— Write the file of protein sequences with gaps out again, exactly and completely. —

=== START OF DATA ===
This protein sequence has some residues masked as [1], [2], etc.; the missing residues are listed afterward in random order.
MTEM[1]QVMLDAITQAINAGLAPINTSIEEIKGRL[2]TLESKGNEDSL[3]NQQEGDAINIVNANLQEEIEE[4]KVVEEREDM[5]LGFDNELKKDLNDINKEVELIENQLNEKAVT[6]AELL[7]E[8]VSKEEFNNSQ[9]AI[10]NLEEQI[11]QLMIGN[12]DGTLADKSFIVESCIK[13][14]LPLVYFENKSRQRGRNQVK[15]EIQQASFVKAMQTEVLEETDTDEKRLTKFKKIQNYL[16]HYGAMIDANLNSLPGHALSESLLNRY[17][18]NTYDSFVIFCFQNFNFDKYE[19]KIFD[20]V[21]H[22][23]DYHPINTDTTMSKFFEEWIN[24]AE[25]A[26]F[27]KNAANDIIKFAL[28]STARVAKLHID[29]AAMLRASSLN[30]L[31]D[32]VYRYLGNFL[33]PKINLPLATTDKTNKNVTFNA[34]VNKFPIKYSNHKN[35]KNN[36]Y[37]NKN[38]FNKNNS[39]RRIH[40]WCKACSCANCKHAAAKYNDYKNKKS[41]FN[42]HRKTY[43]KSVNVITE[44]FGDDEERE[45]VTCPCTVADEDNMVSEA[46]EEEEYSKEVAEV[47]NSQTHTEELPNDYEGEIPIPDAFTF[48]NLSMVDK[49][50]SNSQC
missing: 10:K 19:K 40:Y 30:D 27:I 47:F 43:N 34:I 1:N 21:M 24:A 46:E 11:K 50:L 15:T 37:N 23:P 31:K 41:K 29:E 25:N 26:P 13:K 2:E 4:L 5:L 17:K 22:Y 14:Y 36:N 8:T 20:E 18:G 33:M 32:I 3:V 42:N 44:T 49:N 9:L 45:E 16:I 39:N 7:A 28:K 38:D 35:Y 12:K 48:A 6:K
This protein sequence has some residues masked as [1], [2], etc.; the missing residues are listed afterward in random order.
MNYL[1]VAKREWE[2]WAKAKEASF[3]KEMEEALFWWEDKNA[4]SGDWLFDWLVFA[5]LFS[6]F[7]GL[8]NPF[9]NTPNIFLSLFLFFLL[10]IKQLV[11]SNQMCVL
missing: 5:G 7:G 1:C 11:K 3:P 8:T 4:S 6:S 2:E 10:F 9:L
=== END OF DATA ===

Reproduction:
This protein sequence has some residues masked as [1], [2], etc.; the missing residues are listed afterward in random order.
MTEM[1]QVMLDAITQAINAGLAPINTSIEEIKGRL[2]TLESKGNEDSL[3]NQQEGDAINIVNANLQEEIEE[4]KVVEEREDM[5]LGFDNELKKDLNDINKEVELIENQLNEKAVT[6]AELL[7]E[8]VSKEEFNNSQ[9]AI[10]NLEEQI[11]QLMIGN[12]DGTLADKSFIVESCIK[13][14]LPLVYFENKSRQRGRNQVK[15]EIQQASFVKAMQTEVLEETDTDEKRLTKFKKIQNYL[16]HYGAMIDANLNSLPGHALSESLLNRY[17][18]NTYDSFVIFCFQNFNFDKYE[19]KIFD[20]V[21]H[22][23]DYHPINTDTTMSKFFEEWIN[24]AE[25]A[26]F[27]KNAANDIIKFAL[28]STARVAKLHID[29]AAMLRASSLN[30]L[31]D[32]VYRYLGNFL[33]PKINLPLATTDKTNKNVTFNA[34]VNKFPIKYSNHKN[35]KNN[36]Y[37]NKN[38]FNKNNS[39]RRIH[40]WCKACSCANCKHAAAKYNDYKNKKS[41]FN[42]HRKTY[43]KSVNVITE[44]FGDDEERE[45]VTCPCTVADEDNMVSEA[46]EEEEYSKEVAEV[47]NSQTHTEELPNDYEGEIPIPDAFTF[48]NLSMVDK[49][50]SNSQC
missing: 10:K 19:K 40:Y 30:D 27:I 47:F 43:N 34:I 1:N 21:M 24:A 46:E 11:K 50:L 15:T 37:N 23:P 31:K 41:K 29:E 25:N 26:P 13:K 2:E 4:L 5:L 17:K 22:Y 14:Y 36:N 8:T 20:E 18:G 33:M 32:I 3:V 42:N 44:T 49:N 9:L 45:E 16:I 39:N 7:A 28:K 38:D 35:Y 12:K 48:A 6:K
This protein sequence has some residues masked as [1], [2], etc.; the missing residues are listed afterward in random order.
MNYL[1]VAKREWE[2]WAKAKEASF[3]KEMEEALFWWEDKNA[4]SGDWLFDWLVFA[5]LFS[6]F[7]GL[8]NPF[9]NTPNIFLSLFLFFLL[10]IKQLV[11]SNQMCVL
missing: 5:G 7:G 1:C 11:K 3:P 8:T 4:S 6:S 2:E 10:F 9:L